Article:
not the artist. Think about it.
A final word about the reference to the state of Arizona. There, as in other states, the word "important" may find some considerable application, particularly to many buyers who are collecting artists of that region because the work reflects that region.
For ninety-nine out of a hundred artists, being associated with a locality, a state or a region is essential. International and national reputations of consequence are so rare as to be all but dismissed entirely. The prices for original work by these few are so high that ninety-nine out of one-hundred potential buyers can't or shouldn't afford their product.
Few painters find much of a buying public outside a limited geographic area, very often a state. This persists post-mortem. "California, Indiana, Connecticut painters wanted" read the advertisements. Many of the painters listed died eighty or more years ago, but they are identified by state--most often state of residence, less often state of subject matter but in either case by state. This is a geography of dollars and cents. A case could be made that what is most "important" is the state, not the artist. Think about it. California artists are as collectible as they are in large measure because of that state's immense population. Obviously more factors are involved, but this is the subject of a future column when I will bring the computer to bear on what this geographically circumscribed demand means in terms of money.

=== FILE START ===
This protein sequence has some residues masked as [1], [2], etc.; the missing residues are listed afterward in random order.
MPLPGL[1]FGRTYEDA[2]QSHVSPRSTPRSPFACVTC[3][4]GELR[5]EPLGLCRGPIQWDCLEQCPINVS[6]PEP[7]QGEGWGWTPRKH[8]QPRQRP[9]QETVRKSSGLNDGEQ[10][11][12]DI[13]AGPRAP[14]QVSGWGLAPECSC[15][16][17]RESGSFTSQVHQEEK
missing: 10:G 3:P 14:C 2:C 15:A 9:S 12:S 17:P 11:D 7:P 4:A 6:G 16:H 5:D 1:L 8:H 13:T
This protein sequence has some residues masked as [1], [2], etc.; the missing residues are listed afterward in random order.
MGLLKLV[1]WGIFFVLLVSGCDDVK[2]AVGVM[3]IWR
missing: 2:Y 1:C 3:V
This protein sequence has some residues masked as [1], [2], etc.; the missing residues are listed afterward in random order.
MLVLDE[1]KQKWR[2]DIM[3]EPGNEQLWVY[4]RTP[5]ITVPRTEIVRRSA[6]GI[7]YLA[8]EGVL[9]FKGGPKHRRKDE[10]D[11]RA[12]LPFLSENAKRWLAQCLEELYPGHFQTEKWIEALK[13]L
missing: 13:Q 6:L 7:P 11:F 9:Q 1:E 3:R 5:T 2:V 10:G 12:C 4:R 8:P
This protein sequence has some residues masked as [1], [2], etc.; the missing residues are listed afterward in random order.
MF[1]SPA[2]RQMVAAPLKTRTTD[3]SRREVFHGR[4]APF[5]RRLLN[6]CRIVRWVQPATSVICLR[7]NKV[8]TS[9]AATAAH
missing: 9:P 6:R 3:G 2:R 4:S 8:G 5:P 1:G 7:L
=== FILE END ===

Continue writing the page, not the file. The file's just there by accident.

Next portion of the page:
© 1997 Roger Dunbier
About the Author:
From 1982, Dr. Roger Dunbier (1934-1998) combined his professional economics training, research skills, and love of art to develop an easily accessed, 'all-in-one-place' repository of factual information so that buyers and sellers of American art could make decisions based on hard-core data rather than just marketing hype. With ever-more sophisticated computers, programmed by Charles Lefebvre, his long-time associate, Dunbier built an artist record database, which by the time he died 16 years later, had 17,000 names linked to their respective auction prices, literature and biographies. Today the result of his dedication lives on as the foundation of AskART.com, an internet site since 2000.